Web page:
The Day,

John Koethe

as in “back in,” which was never really there.
I dislike the myth of the exceptional past,
Since everyone has one, but let’s face it: the sixties
Really were exceptional, though no one cared at the time,
And they could seem silly (remember bell-bottoms?).
Art, politics and music were aligned for a while,
Not so much in agreement as in clarity, and though
Even poetry seemed part of it, that wasn’t true,
Since poetry is never really part of anything,
Though it wants to be. I discovered New York Poets
In 1965, when Lewis brought Peter Schjeldahl
And Kenward Elmslie to campus to read, and afterwards
We went to a bar off Witherspoon Street, where some guys
From my eating club yelled, “Close the door Hairpiece”
At Peter as we stumbled in from the cold.

It’s all jumbled now: the poems we read,
The poems we wrote, the poems we talked about
For hours and then forgot. I remember Peter saying,
“Clepsydra” is the poem of our time, on the way
To a party at Jane Freilicher’s after a reading of John’s
In New York, and he was right. “You’ll be so great
When you move to New York,” Linda told me
When I said something catty, though I never did move—
I just circled around it as though it were the sun, and still do.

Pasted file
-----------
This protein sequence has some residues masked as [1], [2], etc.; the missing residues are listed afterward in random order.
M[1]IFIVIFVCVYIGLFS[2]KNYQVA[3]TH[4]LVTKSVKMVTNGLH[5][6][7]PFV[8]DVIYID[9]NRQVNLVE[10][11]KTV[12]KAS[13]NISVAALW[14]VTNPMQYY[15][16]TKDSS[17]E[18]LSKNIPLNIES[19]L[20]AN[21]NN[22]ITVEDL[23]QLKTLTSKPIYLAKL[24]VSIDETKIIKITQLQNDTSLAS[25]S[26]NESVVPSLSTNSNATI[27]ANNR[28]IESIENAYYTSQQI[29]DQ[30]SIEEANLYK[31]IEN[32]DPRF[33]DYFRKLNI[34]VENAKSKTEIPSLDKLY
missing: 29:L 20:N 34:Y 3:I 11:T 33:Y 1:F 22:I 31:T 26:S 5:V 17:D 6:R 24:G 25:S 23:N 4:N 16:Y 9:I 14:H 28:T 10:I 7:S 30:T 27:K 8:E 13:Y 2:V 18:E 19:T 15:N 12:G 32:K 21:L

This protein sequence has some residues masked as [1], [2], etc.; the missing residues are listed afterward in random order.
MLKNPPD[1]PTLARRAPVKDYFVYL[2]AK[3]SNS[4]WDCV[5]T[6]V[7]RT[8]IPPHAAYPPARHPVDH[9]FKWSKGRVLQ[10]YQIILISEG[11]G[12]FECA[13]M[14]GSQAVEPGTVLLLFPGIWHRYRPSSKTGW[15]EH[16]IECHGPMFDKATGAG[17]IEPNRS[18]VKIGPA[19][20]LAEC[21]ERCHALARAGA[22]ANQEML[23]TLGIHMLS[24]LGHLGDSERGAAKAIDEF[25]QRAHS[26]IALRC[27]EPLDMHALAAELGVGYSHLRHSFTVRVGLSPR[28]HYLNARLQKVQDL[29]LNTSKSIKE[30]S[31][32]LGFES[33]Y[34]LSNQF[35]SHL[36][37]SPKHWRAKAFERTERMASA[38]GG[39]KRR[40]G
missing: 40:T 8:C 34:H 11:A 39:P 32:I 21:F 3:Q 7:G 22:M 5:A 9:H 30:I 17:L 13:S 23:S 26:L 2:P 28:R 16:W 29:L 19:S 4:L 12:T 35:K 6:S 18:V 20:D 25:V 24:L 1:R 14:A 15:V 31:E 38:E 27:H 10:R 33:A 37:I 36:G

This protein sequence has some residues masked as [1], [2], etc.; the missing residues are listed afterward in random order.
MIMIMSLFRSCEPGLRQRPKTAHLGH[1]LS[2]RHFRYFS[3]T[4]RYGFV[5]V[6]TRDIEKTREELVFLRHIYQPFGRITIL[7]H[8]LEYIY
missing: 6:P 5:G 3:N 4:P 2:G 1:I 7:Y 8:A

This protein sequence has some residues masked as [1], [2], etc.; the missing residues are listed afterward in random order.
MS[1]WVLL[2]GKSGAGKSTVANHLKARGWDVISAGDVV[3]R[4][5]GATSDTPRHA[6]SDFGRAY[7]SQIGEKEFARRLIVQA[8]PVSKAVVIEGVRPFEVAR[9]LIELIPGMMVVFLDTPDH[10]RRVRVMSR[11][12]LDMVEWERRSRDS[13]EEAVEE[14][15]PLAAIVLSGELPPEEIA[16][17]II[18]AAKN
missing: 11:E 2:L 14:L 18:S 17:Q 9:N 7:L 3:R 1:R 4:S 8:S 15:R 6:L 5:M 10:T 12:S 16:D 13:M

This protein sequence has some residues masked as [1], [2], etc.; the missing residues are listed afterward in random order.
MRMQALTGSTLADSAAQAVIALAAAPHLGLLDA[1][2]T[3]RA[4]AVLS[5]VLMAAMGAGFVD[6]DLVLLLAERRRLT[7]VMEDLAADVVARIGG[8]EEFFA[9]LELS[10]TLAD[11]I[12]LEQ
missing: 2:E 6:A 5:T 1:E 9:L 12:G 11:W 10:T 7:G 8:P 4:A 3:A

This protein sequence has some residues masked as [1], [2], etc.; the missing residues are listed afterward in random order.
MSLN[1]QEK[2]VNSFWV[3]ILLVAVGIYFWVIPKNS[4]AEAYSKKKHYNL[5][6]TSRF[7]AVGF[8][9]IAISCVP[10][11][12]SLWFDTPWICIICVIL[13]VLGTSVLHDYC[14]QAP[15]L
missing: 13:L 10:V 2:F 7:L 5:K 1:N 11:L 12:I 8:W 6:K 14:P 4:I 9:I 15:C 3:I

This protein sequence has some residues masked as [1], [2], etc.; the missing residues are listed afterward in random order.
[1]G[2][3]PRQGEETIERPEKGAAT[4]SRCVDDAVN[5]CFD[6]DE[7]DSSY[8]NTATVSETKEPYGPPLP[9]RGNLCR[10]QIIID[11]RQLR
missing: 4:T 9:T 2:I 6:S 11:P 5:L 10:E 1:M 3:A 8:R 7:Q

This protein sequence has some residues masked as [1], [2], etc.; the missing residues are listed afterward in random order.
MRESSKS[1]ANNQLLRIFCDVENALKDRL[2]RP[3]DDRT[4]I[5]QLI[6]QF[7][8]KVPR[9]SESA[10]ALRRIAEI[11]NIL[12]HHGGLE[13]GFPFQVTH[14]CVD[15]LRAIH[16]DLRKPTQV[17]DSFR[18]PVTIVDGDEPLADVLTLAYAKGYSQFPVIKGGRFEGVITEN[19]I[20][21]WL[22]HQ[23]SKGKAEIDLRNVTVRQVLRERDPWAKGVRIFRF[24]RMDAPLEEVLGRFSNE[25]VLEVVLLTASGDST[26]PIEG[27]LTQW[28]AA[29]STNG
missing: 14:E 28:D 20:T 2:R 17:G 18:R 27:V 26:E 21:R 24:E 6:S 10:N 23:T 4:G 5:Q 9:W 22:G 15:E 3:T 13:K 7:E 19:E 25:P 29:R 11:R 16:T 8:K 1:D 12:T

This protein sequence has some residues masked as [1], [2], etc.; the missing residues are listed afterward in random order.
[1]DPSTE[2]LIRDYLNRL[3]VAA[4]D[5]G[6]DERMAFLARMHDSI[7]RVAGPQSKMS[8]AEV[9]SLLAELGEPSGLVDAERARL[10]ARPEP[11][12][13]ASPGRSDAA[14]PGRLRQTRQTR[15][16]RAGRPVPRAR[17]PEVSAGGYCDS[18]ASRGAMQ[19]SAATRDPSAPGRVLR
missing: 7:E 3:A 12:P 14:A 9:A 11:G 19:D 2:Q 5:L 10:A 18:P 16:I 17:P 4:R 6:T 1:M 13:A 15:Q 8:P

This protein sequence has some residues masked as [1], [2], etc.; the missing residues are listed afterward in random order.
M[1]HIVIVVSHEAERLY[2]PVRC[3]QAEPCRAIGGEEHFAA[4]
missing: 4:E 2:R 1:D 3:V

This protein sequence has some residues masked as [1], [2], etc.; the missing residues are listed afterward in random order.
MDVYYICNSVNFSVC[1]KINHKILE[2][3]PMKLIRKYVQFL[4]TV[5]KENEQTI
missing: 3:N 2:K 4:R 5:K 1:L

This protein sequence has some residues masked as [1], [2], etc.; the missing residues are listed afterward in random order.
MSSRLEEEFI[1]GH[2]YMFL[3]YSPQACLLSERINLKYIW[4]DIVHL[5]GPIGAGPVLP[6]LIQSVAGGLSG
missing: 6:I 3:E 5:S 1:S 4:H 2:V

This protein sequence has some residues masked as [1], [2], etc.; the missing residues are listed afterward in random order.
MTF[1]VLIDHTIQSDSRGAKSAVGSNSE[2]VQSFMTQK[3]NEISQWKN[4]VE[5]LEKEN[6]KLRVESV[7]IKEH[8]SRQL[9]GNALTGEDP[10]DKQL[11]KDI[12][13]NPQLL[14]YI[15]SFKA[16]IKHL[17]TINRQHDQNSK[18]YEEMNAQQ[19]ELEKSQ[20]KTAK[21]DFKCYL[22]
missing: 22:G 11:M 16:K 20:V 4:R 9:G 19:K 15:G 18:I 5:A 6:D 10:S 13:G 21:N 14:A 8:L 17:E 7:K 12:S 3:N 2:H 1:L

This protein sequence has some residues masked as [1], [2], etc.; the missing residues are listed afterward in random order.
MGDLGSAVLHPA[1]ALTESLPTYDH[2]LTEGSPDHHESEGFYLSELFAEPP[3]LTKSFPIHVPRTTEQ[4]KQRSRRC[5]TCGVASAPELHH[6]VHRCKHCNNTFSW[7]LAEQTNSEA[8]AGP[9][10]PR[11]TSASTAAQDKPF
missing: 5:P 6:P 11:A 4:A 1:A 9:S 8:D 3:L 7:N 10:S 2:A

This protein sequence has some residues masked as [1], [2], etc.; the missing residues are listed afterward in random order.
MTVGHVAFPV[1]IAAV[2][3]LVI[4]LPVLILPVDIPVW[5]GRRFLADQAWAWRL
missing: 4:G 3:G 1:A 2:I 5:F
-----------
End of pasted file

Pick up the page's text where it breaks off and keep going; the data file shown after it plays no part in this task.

I haven’t seen Peter in almost twenty years,

And now he’s dying in The New Yorker.
“Everybody dies,” as Stephen Sondheim says
In Company, and yet it still seems so unreal.
We’re going to see Company in New York in April,
But it won’t be the same. Peter brought New York back
To me as it probably never was, the way it was to me.
Reading him that life returned, though nothing in particular
Returned, since life isn’t particulars but possibilities
And ideas of particulars, more real in the abstract
And in memory than they were when they were just alive.
He said that there’s no yellow patch in View of Delft,
Yet there are three, though there was only one when Bergotte died.
It made me feel nineteen again, and also on the verge
Of death, as though inhabiting an imaginary state of mind
When poetry and the possibility of poetry, New York
And the idea of New York were both the same, instead of
Disparate and real. But that was back in the day.

John Koethe is the author of several collections of poetry, including Beyond Belief and Walking Backwards: Poems, 1966–2016. He has received the Lenore Marshall, Kingsley Tufts, and Frank O’Hara awards, and teaches at the University of Wisconsin–Milwaukee.
Originally published:
June 1, 2022


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